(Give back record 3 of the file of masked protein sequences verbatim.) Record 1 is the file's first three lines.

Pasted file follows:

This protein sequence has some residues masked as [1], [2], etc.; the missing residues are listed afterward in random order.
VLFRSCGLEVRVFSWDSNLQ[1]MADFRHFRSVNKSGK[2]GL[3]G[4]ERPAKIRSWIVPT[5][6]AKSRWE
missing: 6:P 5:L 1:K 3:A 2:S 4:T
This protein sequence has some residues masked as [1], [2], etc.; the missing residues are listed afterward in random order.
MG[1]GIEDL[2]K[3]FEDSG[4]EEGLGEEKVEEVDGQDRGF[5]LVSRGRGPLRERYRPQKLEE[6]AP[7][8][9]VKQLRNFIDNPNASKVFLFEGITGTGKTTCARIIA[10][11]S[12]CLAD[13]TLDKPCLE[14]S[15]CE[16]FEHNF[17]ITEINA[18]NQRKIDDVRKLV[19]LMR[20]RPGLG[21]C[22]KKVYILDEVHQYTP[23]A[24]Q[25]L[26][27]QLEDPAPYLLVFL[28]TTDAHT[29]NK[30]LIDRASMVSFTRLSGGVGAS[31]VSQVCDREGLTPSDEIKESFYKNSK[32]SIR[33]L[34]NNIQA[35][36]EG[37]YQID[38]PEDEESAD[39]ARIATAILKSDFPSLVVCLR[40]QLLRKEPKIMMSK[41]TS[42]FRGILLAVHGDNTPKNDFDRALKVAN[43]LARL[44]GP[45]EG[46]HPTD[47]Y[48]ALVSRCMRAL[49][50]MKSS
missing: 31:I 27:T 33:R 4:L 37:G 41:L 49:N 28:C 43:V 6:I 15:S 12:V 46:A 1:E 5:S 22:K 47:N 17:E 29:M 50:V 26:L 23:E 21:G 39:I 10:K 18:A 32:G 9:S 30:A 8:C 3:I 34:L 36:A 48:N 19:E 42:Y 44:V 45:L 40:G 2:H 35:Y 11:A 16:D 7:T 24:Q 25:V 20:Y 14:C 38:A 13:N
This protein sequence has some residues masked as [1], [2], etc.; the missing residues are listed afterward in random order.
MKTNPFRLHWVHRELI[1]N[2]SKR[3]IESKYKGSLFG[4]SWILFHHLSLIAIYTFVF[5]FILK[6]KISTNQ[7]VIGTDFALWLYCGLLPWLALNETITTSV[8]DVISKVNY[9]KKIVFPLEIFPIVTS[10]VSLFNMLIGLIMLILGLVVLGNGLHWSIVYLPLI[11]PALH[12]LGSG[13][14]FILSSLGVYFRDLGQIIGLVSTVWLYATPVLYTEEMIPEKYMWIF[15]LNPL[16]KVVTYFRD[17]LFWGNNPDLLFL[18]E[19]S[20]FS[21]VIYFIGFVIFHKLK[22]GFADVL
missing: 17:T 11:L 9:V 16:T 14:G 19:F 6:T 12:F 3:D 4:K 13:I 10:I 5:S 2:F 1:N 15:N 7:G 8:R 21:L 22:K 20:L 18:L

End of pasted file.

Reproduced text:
This protein sequence has some residues masked as [1], [2], etc.; the missing residues are listed afterward in random order.
MKTNPFRLHWVHRELI[1]N[2]SKR[3]IESKYKGSLFG[4]SWILFHHLSLIAIYTFVF[5]FILK[6]KISTNQ[7]VIGTDFALWLYCGLLPWLALNETITTSV[8]DVISKVNY[9]KKIVFPLEIFPIVTS[10]VSLFNMLIGLIMLILGLVVLGNGLHWSIVYLPLI[11]PALH[12]LGSG[13][14]FILSSLGVYFRDLGQIIGLVSTVWLYATPVLYTEEMIPEKYMWIF[15]LNPL[16]KVVTYFRD[17]LFWGNNPDLLFL[18]E[19]S[20]FS[21]VIYFIGFVIFHKLK[22]GFADVL
missing: 17:T 11:L 9:V 16:T 14:G 19:F 6:T 12:F 3:D 4:K 13:I 10:I 5:S 2:F 1:N 15:N 7:G 8:R 21:L 22:K 20:L 18:L